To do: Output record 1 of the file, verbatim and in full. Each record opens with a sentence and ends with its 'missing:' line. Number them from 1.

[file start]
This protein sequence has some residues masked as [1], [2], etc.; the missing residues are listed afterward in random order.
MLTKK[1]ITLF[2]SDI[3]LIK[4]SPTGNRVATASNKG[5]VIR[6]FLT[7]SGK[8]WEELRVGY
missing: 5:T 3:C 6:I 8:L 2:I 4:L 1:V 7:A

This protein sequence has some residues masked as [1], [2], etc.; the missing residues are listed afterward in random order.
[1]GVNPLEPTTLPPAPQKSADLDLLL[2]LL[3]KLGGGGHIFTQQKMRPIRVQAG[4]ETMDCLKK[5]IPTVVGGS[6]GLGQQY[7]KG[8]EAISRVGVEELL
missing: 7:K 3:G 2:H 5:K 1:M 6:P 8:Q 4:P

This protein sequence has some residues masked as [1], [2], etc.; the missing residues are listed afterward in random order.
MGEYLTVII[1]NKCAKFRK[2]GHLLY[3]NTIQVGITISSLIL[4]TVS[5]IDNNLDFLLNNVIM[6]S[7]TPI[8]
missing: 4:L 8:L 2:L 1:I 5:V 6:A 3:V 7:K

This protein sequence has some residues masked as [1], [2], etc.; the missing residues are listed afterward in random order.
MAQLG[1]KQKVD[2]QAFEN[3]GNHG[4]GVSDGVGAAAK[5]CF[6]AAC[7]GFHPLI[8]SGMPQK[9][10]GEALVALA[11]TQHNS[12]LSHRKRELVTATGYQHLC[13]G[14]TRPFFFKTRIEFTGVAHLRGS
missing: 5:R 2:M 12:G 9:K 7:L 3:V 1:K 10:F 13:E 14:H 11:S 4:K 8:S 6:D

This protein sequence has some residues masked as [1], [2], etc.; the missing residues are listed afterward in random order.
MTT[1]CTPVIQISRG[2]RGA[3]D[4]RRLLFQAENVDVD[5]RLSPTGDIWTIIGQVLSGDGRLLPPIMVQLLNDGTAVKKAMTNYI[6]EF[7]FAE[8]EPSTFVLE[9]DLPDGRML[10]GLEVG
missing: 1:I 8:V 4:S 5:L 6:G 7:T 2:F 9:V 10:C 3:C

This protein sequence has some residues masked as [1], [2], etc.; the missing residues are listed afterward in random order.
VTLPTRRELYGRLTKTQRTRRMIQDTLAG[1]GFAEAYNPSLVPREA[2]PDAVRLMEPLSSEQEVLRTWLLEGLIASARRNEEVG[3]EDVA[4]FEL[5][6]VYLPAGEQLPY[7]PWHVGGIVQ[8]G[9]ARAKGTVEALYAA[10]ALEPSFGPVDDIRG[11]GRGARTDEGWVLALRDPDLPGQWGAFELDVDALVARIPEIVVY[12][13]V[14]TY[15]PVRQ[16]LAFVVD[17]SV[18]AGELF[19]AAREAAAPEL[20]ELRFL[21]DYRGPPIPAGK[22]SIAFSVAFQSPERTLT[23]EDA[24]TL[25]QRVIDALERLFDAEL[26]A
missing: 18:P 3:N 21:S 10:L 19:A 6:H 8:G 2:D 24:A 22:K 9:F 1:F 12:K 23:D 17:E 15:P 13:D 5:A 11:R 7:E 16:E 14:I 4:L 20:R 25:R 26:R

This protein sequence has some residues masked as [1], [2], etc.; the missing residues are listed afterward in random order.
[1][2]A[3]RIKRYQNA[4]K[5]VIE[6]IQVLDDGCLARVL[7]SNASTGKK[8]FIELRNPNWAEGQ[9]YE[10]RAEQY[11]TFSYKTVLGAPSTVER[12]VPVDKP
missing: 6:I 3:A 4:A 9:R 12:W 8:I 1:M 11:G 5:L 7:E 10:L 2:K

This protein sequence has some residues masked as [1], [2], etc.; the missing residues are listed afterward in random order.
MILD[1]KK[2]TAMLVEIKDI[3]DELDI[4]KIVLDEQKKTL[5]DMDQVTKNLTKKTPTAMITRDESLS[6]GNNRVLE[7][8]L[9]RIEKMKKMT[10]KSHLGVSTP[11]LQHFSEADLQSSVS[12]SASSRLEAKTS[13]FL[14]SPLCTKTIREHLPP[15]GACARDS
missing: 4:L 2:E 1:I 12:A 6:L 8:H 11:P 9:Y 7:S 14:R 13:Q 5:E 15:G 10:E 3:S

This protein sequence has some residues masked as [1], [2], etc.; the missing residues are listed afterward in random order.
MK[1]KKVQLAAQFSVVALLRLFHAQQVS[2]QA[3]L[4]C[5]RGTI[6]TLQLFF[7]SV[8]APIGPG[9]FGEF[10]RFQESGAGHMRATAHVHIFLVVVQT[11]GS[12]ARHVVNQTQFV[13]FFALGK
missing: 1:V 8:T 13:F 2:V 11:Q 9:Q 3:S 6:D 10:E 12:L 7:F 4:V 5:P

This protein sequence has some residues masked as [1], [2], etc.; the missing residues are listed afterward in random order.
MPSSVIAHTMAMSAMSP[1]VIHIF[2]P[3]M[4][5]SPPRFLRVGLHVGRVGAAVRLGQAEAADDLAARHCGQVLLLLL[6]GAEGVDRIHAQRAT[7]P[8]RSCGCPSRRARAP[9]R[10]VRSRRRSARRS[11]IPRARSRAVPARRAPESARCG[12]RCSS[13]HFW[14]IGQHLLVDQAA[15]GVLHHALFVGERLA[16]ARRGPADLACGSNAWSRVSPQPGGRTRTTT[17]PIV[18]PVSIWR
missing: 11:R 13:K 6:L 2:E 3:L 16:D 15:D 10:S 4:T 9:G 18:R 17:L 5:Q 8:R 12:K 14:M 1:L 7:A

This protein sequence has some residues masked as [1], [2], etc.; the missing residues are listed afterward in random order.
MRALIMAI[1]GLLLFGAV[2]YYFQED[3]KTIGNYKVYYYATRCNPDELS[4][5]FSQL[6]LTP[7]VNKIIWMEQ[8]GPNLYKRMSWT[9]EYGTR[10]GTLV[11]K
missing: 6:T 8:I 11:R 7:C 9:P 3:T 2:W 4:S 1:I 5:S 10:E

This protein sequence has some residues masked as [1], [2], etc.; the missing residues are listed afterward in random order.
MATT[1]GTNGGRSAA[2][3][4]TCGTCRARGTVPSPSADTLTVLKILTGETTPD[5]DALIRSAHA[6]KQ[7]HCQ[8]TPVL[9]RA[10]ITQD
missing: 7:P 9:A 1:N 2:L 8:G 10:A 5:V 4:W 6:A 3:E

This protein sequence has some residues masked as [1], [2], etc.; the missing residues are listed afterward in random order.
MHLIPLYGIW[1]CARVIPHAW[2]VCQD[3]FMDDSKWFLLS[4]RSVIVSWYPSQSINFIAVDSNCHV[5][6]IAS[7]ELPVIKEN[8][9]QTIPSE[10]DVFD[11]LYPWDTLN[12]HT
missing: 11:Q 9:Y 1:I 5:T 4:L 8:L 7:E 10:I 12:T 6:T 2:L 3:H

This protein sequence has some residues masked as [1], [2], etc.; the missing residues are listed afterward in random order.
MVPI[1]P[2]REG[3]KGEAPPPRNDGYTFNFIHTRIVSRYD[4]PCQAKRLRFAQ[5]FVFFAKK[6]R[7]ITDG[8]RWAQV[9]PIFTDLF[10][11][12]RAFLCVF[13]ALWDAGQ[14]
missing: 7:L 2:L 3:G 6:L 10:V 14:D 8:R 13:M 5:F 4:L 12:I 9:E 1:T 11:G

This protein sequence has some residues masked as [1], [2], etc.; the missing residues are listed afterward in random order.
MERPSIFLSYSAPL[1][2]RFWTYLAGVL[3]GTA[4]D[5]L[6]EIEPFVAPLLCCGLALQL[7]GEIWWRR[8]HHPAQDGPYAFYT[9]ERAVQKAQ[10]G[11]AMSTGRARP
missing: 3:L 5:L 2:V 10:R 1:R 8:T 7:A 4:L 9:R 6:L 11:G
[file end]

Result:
This protein sequence has some residues masked as [1], [2], etc.; the missing residues are listed afterward in random order.
MLTKK[1]ITLF[2]SDI[3]LIK[4]SPTGNRVATASNKG[5]VIR[6]FLT[7]SGK[8]WEELRVGY
missing: 5:T 3:C 6:I 8:L 2:I 4:L 1:V 7:A